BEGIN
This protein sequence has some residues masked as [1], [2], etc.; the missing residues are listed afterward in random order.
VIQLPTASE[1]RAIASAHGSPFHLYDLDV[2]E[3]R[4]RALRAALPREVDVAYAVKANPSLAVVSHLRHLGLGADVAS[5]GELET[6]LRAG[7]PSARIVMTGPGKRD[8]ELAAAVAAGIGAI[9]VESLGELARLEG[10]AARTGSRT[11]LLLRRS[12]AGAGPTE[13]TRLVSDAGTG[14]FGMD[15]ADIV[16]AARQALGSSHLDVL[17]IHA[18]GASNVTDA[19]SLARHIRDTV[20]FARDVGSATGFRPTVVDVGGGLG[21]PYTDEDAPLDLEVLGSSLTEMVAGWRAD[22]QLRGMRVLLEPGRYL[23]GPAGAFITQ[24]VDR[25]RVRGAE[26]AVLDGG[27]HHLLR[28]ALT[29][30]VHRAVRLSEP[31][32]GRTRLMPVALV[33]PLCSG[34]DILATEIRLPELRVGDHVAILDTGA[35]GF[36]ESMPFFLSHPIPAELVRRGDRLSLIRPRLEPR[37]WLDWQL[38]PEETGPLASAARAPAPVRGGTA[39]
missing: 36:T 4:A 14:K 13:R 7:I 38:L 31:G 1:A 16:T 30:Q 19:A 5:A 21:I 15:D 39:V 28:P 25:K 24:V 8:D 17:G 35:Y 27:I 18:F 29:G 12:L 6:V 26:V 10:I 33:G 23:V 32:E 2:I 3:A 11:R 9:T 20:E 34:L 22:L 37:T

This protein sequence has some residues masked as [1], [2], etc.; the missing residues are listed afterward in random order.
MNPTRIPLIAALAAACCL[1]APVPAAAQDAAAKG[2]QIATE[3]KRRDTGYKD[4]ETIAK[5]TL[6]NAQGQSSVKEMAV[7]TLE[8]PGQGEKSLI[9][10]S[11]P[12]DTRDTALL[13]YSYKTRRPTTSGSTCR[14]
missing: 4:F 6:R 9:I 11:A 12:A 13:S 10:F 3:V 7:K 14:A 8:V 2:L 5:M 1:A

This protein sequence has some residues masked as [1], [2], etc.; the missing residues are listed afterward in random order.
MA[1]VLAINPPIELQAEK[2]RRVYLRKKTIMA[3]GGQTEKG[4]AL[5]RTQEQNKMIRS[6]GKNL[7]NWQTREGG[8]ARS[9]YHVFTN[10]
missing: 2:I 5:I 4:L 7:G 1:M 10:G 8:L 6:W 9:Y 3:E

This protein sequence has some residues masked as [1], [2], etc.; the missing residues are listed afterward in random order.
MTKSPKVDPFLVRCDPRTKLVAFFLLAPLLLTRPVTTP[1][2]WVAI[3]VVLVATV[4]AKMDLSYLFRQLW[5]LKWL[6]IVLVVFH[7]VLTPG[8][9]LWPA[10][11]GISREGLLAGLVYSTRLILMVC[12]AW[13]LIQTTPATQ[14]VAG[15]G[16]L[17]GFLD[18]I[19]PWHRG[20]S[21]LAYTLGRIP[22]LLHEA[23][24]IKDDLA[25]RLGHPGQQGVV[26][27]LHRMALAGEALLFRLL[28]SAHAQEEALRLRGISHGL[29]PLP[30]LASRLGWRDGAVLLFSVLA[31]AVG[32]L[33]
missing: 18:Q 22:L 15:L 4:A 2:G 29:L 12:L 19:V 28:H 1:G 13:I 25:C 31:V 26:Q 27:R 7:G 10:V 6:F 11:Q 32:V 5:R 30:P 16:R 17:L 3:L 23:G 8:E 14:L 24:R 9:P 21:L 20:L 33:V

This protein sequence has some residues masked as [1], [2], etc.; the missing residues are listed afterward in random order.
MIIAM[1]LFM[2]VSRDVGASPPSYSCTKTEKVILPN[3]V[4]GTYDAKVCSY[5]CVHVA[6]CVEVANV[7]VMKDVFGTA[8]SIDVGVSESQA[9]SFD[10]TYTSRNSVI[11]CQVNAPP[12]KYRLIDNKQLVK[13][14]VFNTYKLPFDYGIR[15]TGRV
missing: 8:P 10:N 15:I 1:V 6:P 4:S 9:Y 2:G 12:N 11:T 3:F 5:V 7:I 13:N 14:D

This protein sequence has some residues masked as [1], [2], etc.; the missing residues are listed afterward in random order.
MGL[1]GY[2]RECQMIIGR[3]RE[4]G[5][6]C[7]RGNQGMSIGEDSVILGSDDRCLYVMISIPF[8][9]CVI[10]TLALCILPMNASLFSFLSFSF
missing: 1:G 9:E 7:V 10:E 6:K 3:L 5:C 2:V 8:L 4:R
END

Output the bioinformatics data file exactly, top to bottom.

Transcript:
This protein sequence has some residues masked as [1], [2], etc.; the missing residues are listed afterward in random order.
VIQLPTASE[1]RAIASAHGSPFHLYDLDV[2]E[3]R[4]RALRAALPREVDVAYAVKANPSLAVVSHLRHLGLGADVAS[5]GELET[6]LRAG[7]PSARIVMTGPGKRD[8]ELAAAVAAGIGAI[9]VESLGELARLEG[10]AARTGSRT[11]LLLRRS[12]AGAGPTE[13]TRLVSDAGTG[14]FGMD[15]ADIV[16]AARQALGSSHLDVL[17]IHA[18]GASNVTDA[19]SLARHIRDTV[20]FARDVGSATGFRPTVVDVGGGLG[21]PYTDEDAPLDLEVLGSSLTEMVAGWRAD[22]QLRGMRVLLEPGRYL[23]GPAGAFITQ[24]VDR[25]RVRGAE[26]AVLDGG[27]HHLLR[28]ALT[29][30]VHRAVRLSEP[31][32]GRTRLMPVALV[33]PLCSG[34]DILATEIRLPELRVGDHVAILDTGA[35]GF[36]ESMPFFLSHPIPAELVRRGDRLSLIRPRLEPR[37]WLDWQL[38]PEETGPLASAARAPAPVRGGTA[39]
missing: 36:T 4:A 14:K 13:R 7:I 38:L 31:G 1:A 16:T 30:Q 19:A 5:A 21:I 15:D 39:V 28:P 25:K 24:V 8:D 17:G 35:Y 27:I 18:F 29:G 12:L 6:V 26:V 10:I 33:G 23:V 32:E 2:I 3:A 11:R 9:T 20:E 34:L 22:L 37:T

This protein sequence has some residues masked as [1], [2], etc.; the missing residues are listed afterward in random order.
MNPTRIPLIAALAAACCL[1]APVPAAAQDAAAKG[2]QIATE[3]KRRDTGYKD[4]ETIAK[5]TL[6]NAQGQSSVKEMAV[7]TLE[8]PGQGEKSLI[9][10]S[11]P[12]DTRDTALL[13]YSYKTRRPTTSGSTCR[14]
missing: 4:F 6:R 9:I 11:A 12:A 13:S 10:F 3:V 7:K 14:A 8:V 2:L 5:M 1:A

This protein sequence has some residues masked as [1], [2], etc.; the missing residues are listed afterward in random order.
MA[1]VLAINPPIELQAEK[2]RRVYLRKKTIMA[3]GGQTEKG[4]AL[5]RTQEQNKMIRS[6]GKNL[7]NWQTREGG[8]ARS[9]YHVFTN[10]
missing: 2:I 5:I 4:L 7:G 1:M 10:G 8:L 6:W 9:Y 3:E

This protein sequence has some residues masked as [1], [2], etc.; the missing residues are listed afterward in random order.
MTKSPKVDPFLVRCDPRTKLVAFFLLAPLLLTRPVTTP[1][2]WVAI[3]VVLVATV[4]AKMDLSYLFRQLW[5]LKWL[6]IVLVVFH[7]VLTPG[8][9]LWPA[10][11]GISREGLLAGLVYSTRLILMVC[12]AW[13]LIQTTPATQ[14]VAG[15]G[16]L[17]GFLD[18]I[19]PWHRG[20]S[21]LAYTLGRIP[22]LLHEA[23][24]IKDDLA[25]RLGHPGQQGVV[26][27]LHRMALAGEALLFRLL[28]SAHAQEEALRLRGISHGL[29]PLP[30]LASRLGWRDGAVLLFSVLA[31]AVG[32]L[33]
missing: 18:Q 22:L 15:L 4:A 2:G 29:L 12:L 19:V 28:H 1:G 13:I 25:C 31:V 26:Q 27:R 7:G 10:V 6:F 11:Q 32:V 5:R 30:P 16:R 17:L 3:L 23:G 8:E 14:L 24:R 9:P 21:L 20:L 33:V

This protein sequence has some residues masked as [1], [2], etc.; the missing residues are listed afterward in random order.
MIIAM[1]LFM[2]VSRDVGASPPSYSCTKTEKVILPN[3]V[4]GTYDAKVCSY[5]CVHVA[6]CVEVANV[7]VMKDVFGTA[8]SIDVGVSESQA[9]SFD[10]TYTSRNSVI[11]CQVNAPP[12]KYRLIDNKQLVK[13][14]VFNTYKLPFDYGIR[15]TGRV
missing: 8:P 10:N 15:I 1:V 6:P 4:S 9:Y 2:G 12:N 11:T 3:F 5:V 7:I 13:N 14:D

This protein sequence has some residues masked as [1], [2], etc.; the missing residues are listed afterward in random order.
MGL[1]GY[2]RECQMIIGR[3]RE[4]G[5][6]C[7]RGNQGMSIGEDSVILGSDDRCLYVMISIPF[8][9]CVI[10]TLALCILPMNASLFSFLSFSF
missing: 1:G 9:E 7:V 10:E 6:K 3:L 5:C 2:V 8:L 4:R